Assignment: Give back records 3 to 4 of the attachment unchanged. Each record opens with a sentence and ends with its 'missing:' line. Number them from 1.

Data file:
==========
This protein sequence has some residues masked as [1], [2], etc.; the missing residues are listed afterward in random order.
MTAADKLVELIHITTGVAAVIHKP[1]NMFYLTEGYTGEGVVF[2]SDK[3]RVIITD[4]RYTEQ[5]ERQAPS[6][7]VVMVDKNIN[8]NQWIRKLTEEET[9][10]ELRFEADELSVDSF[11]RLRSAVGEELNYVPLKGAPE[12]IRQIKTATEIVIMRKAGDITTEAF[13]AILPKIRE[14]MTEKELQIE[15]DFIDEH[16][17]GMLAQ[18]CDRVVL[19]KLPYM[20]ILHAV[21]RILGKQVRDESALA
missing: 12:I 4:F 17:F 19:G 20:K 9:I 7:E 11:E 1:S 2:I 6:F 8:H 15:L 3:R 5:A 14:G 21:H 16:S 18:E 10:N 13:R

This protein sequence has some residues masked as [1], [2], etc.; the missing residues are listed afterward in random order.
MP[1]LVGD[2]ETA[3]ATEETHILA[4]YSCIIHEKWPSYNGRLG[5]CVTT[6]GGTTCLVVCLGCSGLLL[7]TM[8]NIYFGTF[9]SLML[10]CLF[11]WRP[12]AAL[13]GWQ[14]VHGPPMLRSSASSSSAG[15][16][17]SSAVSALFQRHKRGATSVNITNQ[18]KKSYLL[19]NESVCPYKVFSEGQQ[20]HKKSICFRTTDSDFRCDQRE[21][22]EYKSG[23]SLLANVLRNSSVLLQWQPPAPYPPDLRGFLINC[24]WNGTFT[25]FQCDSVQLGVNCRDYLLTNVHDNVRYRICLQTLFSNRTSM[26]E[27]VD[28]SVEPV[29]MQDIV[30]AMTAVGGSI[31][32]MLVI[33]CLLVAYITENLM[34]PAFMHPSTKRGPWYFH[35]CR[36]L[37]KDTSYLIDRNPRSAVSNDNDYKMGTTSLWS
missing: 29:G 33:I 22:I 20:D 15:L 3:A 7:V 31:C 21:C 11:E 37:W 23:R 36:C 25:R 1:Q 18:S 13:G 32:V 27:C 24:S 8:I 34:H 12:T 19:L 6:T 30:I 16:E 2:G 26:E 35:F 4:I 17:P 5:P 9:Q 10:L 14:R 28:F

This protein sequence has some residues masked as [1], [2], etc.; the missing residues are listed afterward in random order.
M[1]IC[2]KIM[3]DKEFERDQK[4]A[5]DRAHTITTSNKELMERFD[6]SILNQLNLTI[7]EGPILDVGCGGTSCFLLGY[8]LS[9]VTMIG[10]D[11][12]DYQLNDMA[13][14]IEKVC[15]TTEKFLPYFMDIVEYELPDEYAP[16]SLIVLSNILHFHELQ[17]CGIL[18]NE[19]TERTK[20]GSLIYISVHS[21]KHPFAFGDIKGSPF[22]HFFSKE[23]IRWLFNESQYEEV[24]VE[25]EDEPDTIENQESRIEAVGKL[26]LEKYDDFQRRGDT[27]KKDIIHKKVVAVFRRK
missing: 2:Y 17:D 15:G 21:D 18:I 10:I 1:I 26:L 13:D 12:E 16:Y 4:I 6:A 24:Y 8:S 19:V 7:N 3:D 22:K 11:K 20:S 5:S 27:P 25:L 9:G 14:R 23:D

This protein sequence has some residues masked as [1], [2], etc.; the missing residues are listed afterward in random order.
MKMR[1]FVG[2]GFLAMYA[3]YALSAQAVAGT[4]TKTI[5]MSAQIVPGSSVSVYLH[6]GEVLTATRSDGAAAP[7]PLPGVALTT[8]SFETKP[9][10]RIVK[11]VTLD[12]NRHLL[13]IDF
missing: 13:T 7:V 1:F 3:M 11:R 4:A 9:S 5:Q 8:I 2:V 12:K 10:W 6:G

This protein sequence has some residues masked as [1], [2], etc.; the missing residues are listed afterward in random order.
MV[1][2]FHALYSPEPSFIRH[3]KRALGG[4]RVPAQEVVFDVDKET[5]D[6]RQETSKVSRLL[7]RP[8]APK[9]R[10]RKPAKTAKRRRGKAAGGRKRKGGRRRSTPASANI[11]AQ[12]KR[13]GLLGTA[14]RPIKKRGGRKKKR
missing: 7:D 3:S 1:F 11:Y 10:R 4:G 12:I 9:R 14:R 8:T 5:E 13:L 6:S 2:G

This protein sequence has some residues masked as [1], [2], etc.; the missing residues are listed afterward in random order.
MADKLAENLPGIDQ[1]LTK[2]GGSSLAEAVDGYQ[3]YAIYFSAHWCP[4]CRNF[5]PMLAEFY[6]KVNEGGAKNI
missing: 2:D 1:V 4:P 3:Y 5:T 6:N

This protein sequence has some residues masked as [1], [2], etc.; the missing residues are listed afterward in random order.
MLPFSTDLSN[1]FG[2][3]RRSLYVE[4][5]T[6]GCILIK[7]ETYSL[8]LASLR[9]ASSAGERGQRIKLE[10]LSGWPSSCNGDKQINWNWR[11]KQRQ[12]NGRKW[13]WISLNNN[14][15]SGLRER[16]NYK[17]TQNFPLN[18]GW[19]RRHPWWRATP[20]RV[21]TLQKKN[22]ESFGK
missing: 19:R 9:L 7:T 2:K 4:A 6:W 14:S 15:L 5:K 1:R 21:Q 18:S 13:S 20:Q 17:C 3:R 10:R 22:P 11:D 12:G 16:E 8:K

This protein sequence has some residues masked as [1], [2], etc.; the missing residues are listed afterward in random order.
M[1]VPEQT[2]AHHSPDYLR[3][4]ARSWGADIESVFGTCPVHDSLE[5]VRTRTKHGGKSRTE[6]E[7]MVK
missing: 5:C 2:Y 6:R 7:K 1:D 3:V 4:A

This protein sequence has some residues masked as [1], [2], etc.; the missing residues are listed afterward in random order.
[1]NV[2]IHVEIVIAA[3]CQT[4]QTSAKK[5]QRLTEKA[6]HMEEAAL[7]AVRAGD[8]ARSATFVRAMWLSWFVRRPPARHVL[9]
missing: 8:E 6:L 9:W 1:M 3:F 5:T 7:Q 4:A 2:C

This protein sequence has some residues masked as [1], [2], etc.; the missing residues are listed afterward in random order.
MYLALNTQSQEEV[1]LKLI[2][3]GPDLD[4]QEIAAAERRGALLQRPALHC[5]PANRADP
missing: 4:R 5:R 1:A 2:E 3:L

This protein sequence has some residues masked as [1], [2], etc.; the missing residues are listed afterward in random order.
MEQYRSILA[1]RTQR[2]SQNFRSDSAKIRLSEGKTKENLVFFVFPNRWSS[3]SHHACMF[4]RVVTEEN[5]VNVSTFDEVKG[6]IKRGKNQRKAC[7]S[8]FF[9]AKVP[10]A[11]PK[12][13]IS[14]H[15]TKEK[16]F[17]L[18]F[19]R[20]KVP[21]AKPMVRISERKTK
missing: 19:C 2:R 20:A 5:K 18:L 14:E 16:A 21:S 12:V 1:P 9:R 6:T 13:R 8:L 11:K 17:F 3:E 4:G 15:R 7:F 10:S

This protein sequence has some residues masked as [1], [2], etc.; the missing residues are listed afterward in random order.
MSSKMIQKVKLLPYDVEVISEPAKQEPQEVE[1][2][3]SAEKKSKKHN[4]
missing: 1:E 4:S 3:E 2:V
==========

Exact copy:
This protein sequence has some residues masked as [1], [2], etc.; the missing residues are listed afterward in random order.
M[1]IC[2]KIM[3]DKEFERDQK[4]A[5]DRAHTITTSNKELMERFD[6]SILNQLNLTI[7]EGPILDVGCGGTSCFLLGY[8]LS[9]VTMIG[10]D[11][12]DYQLNDMA[13][14]IEKVC[15]TTEKFLPYFMDIVEYELPDEYAP[16]SLIVLSNILHFHELQ[17]CGIL[18]NE[19]TERTK[20]GSLIYISVHS[21]KHPFAFGDIKGSPF[22]HFFSKE[23]IRWLFNESQYEEV[24]VE[25]EDEPDTIENQESRIEAVGKL[26]LEKYDDFQRRGDT[27]KKDIIHKKVVAVFRRK
missing: 2:Y 17:D 15:G 21:D 18:I 10:I 1:I 26:L 13:D 12:E 16:Y 4:I 6:A 24:Y 8:S 19:V 7:N 3:D 22:K 11:K 20:S 5:S 27:P 25:L 9:G 14:R 23:D

This protein sequence has some residues masked as [1], [2], etc.; the missing residues are listed afterward in random order.
MKMR[1]FVG[2]GFLAMYA[3]YALSAQAVAGT[4]TKTI[5]MSAQIVPGSSVSVYLH[6]GEVLTATRSDGAAAP[7]PLPGVALTT[8]SFETKP[9][10]RIVK[11]VTLD[12]NRHLL[13]IDF
missing: 13:T 7:V 1:F 3:M 11:R 4:A 9:S 5:Q 8:I 2:V 12:K 10:W 6:G